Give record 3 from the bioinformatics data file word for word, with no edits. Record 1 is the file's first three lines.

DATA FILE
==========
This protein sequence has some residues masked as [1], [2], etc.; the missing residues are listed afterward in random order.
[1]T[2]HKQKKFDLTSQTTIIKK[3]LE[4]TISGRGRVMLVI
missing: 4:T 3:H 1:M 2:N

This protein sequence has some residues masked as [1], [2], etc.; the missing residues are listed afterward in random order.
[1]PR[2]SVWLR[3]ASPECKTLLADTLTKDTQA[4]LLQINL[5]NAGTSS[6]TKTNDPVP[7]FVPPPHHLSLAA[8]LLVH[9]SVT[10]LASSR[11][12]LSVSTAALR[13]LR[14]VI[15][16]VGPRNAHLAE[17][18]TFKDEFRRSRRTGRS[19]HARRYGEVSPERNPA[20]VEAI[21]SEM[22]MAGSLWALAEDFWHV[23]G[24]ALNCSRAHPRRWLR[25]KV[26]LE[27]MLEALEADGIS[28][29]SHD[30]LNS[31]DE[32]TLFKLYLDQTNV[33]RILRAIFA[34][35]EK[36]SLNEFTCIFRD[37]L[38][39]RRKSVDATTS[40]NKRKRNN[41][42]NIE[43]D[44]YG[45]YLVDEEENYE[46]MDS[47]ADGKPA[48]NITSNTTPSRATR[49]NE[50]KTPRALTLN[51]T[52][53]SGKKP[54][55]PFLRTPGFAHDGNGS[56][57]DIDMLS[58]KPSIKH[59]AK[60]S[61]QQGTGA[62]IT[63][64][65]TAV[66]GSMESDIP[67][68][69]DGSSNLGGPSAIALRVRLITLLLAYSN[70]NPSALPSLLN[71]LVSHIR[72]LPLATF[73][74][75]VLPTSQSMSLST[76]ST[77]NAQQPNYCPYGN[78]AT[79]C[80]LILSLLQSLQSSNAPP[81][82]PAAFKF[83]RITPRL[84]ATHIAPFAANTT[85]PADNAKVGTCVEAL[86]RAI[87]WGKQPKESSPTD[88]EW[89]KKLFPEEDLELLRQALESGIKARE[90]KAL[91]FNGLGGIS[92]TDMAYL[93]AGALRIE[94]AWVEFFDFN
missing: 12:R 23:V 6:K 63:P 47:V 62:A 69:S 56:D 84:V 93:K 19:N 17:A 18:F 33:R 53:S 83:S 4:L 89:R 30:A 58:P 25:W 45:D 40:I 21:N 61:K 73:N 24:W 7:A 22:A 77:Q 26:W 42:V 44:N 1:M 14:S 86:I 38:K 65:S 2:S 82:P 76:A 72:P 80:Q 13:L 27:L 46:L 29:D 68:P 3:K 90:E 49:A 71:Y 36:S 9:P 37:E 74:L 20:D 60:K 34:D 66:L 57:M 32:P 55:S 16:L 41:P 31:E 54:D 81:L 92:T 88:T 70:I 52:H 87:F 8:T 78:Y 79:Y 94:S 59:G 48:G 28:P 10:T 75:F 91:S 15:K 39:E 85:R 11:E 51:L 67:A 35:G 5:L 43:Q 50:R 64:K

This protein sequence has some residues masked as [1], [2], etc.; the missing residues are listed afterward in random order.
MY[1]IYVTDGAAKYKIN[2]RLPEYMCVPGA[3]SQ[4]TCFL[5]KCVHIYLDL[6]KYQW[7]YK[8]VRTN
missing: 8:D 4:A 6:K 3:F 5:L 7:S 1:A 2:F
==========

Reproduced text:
This protein sequence has some residues masked as [1], [2], etc.; the missing residues are listed afterward in random order.
MY[1]IYVTDGAAKYKIN[2]RLPEYMCVPGA[3]SQ[4]TCFL[5]KCVHIYLDL[6]KYQW[7]YK[8]VRTN
missing: 8:D 4:A 6:K 3:F 5:L 7:S 1:A 2:F